Excess grease around the eyepiece tubes was causing a problem for my binoculars. Since it was 50 or so years old, and had become quite tacky it was preventing smooth focus adjustment. In fact it had become so tacky that if I listened when adjusting the focus I could actually hear a light crackling sound as the eyepieces went in and out of their tubes!

First I used cotton buds moistened with a small amount of white spirits (Turpentine) to clean off the grease from the inner wall of the eyepiece tube (you can see the grease in the photo below).

Do not put too much spirits onto the cotton bud or you are in danger of it splashing off onto the glass prism. To help avoid this it is best to work with the binos laid down flat on the work surface so that any spirit droplets will remain in the tubes.

Hold the cotton bud firmly and wipe and rotate it around the interior of one tube to get the majority of the old grease out. Repeat for the other tube using the opposite clean end of the cotton bud. Get a new cotton bud and repeat with some more spirits, using an in/out action on the inside of the tube walls. Repeat until the main bulk of the grease has been removed and dissolved.

Now use another new cotton bud this time moistened with isopropyl alcohol. Repeat the process until you are satisfied you've got rid of the sticky residue. At this point I then used a piece of tissue paper moistened with more of the alcohol to give a final wipe around the inside surface.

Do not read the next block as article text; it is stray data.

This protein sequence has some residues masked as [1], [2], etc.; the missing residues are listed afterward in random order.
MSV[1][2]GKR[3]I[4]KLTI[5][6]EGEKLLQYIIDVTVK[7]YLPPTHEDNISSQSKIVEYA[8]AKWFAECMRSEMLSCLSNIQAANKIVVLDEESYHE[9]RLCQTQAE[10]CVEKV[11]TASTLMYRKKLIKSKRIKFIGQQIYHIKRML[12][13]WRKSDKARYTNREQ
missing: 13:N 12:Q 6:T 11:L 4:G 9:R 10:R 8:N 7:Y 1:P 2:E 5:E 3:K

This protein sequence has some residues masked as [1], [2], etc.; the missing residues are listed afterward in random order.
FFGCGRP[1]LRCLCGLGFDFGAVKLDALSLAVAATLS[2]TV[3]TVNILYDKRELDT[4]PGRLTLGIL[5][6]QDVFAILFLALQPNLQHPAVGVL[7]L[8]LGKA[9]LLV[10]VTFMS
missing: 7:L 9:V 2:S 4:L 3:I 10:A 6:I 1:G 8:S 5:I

You will probably find that there is grease on the outer surface of the tubes as well. Just do more of the same cleaning process to remove it.

Seperating Into Two Halves

After removing the eyepieces and doing some initial cleaning in the tubes we can take apart the two halves of the binoculars.

On the underside remove the bottom pivot axis screw cover plate. This was simply a case of removing the centre cross-head screw.

This revealed the bottom pivot axis screw head, which required a wide flat-blade screwdriver to undo. Try to select a screwdriver blade wide enough that will fit snugly in the screw head. If the blade is too narrow you might dent the channel edges when trying to undo or retighten the screw.

Remove the screw, and note whether there is a washer underneath.